Quantcast Rotaional Grazing

Sponsors







Author Topic: Rotaional Grazing  (Read 2201 times)

Offline Jeferin

  • Sr. Member
  • ****
  • Posts: 267
  • Karma 4
  • Grand Champion Angus Steer @ WI State Fair
    • View Profile
Rotaional Grazing
« on: May 19, 2009, 10:33:32 AM »
I live in west central Wisconsin.

Could any one tell me how large I should make my paddocks for 10-12 cow/ calf pairs?

Offline CPL

  • County Champion Poster
  • *****
  • Posts: 608
  • Karma 16
    • View Profile
Re: Rotaional Grazing
« Reply #1 on: May 19, 2009, 10:40:27 AM »
It depends on how big or how small you want it to be. Do you want to move them everyday? Once a week? Twice a month?

Offline Jeferin

  • Sr. Member
  • ****
  • Posts: 267
  • Karma 4
  • Grand Champion Angus Steer @ WI State Fair
    • View Profile
Re: Rotaional Grazing
« Reply #2 on: May 19, 2009, 11:12:26 AM »
whatever would be most efficient for the pasture growth. I was thinking every 3-5 days.

Would that be about 1 acre?

The rest I would leave in hay fields and pasture later in the summer.


Offline Dusty

  • County Champion Poster
  • *****
  • Posts: 1097
  • Karma 86
    • View Profile
    • Dusty's Blog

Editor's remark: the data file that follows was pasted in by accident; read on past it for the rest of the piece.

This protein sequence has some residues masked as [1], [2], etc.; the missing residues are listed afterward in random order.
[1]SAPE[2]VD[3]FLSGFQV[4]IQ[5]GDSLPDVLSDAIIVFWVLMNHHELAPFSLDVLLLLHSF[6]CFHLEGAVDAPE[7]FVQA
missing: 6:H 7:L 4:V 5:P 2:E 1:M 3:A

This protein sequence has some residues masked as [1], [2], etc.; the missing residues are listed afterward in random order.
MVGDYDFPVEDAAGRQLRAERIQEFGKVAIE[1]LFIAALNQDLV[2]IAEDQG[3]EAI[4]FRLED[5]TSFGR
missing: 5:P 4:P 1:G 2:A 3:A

Re: Rotaional Grazing
« Reply #3 on: May 19, 2009, 11:49:42 AM »
whatever would be most efficient for the pasture growth. I was thinking every 3-5 days.

Would that be about 1 acre?

The rest I would leave in hay fields and pasture later in the summer.




1 acre would be good, but you must have a passion for fence building then..
"If you see a opossum, try and kill it, it's not a pet...."

Offline Maines in PA

  • Jr. Member
  • **
  • Posts: 70
  • Karma 2
    • View Profile
Re: Rotaional Grazing
« Reply #4 on: May 19, 2009, 02:23:30 PM »
Polywire is the only way to fly for building those small paddocks. Mine are 1 -1.5 acres and handle about 10-12 pairs plus a couple heifers on a 3-day rotation as long as soil fertility is good, there's a decent stand of grass, and it rains enough.  This time of year you can rotate through in 15-20 days, but in the heat of the summer you need at least 30 days of rest (40 days is better). Call NRCS and ask if they have a grazing specialist in your area. Those folks are trained to help set up and size systems.

My .02.

Bob
It's all about the kids.

Offline Juli N a/k/a common sense

  • Sr. Member
  • ****
  • Posts: 359
  • Karma 62
  • Selling Dec. 5
    • View Profile
Re: Rotaional Grazing
« Reply #5 on: May 19, 2009, 04:56:05 PM »